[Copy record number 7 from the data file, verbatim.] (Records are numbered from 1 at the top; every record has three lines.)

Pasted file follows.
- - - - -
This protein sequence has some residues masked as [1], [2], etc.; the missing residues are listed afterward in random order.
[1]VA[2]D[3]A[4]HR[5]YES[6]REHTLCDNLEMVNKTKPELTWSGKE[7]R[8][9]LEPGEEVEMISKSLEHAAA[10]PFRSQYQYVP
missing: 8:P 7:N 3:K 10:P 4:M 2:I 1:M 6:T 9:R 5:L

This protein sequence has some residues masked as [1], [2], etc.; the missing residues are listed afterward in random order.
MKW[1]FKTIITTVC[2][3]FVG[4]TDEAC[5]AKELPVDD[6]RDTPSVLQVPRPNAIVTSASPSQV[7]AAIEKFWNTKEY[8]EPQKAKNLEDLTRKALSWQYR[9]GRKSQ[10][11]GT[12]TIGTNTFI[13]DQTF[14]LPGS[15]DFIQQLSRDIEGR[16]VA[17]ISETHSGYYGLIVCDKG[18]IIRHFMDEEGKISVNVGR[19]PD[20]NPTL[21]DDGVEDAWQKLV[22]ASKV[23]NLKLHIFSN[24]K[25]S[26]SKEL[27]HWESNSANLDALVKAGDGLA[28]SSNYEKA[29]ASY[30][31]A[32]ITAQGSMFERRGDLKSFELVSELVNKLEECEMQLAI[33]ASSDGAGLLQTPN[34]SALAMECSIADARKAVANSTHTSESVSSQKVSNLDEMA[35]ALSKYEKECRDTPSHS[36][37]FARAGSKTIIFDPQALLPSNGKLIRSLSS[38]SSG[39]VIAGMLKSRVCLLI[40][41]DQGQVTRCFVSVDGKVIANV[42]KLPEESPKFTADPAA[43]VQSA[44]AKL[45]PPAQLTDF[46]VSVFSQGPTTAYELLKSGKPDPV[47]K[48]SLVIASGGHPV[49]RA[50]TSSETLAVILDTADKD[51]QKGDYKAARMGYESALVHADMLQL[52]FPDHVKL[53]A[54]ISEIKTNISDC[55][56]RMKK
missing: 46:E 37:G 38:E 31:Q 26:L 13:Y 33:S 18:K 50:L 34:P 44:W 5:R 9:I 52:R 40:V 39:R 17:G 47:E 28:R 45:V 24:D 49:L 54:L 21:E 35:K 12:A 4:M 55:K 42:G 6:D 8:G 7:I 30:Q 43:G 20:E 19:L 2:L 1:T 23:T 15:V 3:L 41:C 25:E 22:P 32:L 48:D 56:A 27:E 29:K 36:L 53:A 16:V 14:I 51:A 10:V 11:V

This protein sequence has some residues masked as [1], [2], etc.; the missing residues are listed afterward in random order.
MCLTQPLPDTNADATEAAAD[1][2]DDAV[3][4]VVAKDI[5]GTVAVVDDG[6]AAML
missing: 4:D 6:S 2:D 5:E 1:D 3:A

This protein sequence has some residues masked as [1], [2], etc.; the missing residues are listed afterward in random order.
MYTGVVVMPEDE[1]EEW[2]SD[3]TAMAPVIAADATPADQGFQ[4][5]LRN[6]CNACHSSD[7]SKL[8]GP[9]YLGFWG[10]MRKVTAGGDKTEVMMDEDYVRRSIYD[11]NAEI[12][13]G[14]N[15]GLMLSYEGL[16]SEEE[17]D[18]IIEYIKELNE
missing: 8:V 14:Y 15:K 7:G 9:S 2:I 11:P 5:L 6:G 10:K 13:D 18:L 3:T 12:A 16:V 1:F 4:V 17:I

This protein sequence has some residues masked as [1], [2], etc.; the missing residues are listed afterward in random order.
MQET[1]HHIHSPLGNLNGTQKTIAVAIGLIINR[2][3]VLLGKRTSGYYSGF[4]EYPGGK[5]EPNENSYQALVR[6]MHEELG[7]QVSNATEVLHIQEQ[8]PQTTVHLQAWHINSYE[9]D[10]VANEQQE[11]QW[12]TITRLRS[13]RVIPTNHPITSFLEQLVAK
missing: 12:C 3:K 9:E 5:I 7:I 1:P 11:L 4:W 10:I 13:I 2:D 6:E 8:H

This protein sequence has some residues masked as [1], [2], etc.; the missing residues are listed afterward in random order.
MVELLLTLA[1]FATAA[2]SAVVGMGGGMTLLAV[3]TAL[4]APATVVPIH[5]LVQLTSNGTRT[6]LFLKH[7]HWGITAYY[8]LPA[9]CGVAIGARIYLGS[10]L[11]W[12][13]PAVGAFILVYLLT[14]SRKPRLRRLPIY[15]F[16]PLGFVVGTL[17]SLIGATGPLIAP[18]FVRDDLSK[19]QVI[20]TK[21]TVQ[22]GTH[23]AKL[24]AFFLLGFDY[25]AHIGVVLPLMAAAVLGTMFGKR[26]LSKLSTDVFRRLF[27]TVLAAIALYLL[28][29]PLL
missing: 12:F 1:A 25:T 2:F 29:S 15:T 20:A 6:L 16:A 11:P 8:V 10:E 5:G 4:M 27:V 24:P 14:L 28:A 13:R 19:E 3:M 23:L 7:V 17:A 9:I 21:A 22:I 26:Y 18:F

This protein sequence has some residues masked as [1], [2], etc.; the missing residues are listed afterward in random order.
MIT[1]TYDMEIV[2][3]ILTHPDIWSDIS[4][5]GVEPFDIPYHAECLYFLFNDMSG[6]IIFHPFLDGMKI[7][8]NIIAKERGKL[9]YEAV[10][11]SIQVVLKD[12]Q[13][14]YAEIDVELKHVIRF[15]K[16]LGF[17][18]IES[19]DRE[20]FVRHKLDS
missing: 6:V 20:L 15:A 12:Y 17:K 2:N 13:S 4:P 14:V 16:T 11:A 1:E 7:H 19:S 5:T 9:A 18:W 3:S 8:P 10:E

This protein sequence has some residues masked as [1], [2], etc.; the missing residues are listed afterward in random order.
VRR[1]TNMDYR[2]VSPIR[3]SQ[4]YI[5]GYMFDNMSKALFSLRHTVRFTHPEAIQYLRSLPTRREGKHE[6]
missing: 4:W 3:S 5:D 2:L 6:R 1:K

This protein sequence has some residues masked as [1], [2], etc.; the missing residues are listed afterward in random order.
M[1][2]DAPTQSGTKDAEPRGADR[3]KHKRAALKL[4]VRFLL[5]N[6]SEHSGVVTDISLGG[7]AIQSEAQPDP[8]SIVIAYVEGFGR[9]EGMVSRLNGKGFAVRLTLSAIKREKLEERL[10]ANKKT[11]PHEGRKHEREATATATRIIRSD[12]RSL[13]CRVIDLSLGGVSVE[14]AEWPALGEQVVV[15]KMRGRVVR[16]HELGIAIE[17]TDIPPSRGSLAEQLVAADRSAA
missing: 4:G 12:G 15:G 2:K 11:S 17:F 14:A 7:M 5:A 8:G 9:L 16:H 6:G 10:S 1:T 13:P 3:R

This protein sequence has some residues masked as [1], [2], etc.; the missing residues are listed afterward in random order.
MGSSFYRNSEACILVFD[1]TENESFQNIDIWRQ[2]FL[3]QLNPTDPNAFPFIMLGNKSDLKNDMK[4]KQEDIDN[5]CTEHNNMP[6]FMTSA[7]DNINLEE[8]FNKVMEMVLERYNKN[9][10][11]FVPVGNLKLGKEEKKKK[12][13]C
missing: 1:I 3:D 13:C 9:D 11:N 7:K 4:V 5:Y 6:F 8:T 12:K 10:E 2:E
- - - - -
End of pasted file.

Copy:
This protein sequence has some residues masked as [1], [2], etc.; the missing residues are listed afterward in random order.
MIT[1]TYDMEIV[2][3]ILTHPDIWSDIS[4][5]GVEPFDIPYHAECLYFLFNDMSG[6]IIFHPFLDGMKI[7][8]NIIAKERGKL[9]YEAV[10][11]SIQVVLKD[12]Q[13][14]YAEIDVELKHVIRF[15]K[16]LGF[17][18]IES[19]DRE[20]FVRHKLDS
missing: 6:V 20:L 15:A 12:Y 17:K 2:N 13:S 4:P 14:V 16:T 11:A 1:E 7:H 19:S 5:T 9:A 18:W 3:S 8:P 10:E